The IRS has extended the deadline for certain estates to make a portability election that would allow the surviving spouse to use the unused estate and gift tax exclusions of the spouse that was first to die (Notice 2012-21, 2012-10 IRB 450; IRS News Release IR-2012-24). The portability election generally is available if the first spouse dies in 2011 or 2012; the latest extension applies to estates of decedents who died in the first six months of 2011.
The Tax Relief, Unemployment Insurance Reauthorization, and Job Creation Act of 2010, P.L. 111-312, provided a portability election for married couples. The IRS came out with guidance on portability (Notice 2011-82, 2011-42 IRB 516) but not until the end of September 2011. With estate tax returns due nine months after death, this provided little time for estates to comply with the election requirements.
The 2010 Tax Relief Act provides a $5 million estate tax exclusion for 2011 (indexed for inflation beginning in 2012). If the first spouse of a married couple died in 2011 with a taxable estate worth less than $5 million, the estate would have an unused estate tax exclusion, which it could elect to transfer to the surviving spouse.
To make the election that would allow the surviving spouse to use the unused exclusion of the deceased spouse, the estate of the deceased spouse must timely file (including extensions) Form 706, the estate tax return. The Form 706 must include a computation of the unused exclusion amount. The portability election can only be made by filing Form 706.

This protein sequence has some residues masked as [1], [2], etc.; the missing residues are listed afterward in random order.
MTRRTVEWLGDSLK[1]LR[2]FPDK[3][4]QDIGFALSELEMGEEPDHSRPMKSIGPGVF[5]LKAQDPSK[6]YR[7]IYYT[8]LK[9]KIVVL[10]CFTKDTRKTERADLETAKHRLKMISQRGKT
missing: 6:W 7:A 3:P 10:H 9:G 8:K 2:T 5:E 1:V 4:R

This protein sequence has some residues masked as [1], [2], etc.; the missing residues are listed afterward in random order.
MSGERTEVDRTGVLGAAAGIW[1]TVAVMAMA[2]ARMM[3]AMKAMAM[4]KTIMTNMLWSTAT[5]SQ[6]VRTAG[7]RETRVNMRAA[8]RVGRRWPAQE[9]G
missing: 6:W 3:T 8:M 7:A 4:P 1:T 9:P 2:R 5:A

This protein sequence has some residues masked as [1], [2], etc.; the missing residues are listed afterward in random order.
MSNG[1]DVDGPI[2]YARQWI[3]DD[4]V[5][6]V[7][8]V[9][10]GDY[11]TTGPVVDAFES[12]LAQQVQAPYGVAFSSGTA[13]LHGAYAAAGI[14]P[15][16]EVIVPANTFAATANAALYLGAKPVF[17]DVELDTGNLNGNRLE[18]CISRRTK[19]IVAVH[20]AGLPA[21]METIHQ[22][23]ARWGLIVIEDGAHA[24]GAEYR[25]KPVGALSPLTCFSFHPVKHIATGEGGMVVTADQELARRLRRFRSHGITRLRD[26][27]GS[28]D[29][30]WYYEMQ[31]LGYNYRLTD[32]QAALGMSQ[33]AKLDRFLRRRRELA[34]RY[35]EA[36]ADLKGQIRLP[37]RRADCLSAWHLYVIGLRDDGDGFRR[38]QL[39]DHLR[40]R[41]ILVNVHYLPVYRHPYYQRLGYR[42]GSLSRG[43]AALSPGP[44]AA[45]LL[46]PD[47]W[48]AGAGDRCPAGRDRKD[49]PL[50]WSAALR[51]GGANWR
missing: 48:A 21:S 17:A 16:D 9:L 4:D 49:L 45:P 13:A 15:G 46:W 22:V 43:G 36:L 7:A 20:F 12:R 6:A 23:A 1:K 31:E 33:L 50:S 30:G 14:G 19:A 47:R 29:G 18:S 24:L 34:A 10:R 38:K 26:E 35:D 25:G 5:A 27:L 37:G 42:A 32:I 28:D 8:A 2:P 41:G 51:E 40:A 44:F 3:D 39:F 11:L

Estates can obtain a six-month extension of time to file the estate tax return (giving them a total of 15 months), by submitting Form 4768, Application for Extension of Time To File a Return and/or Pay U.S. Estate (and Generation-Skipping Transfer) Taxes. Form 4768 must be filed within nine months after death to obtain the additional six-month extension.
The IRS decided to provide an automatic six-month extension for estates to file both Form 4768 and Form 706. The extension is available to a qualifying estate in which:
· The decedent is survived by a spouse;
· The decedent died during the period January 1, 2011–June 30, 2011; and
· The gross estate’s fair market value does not exceed $5 million.
If an estate timely filed Form 4768 on or before the due date for filing Form 706, it is not a qualifying estate, the IRS noted.
The IRS also instructed that if a qualifying estate filed Form 706 more than nine months but less than 15 months after the date of death, the executor could file Form 4768 to request an extension. The IRS advised that it could not grant additional extensions beyond six months, unless the executor was abroad.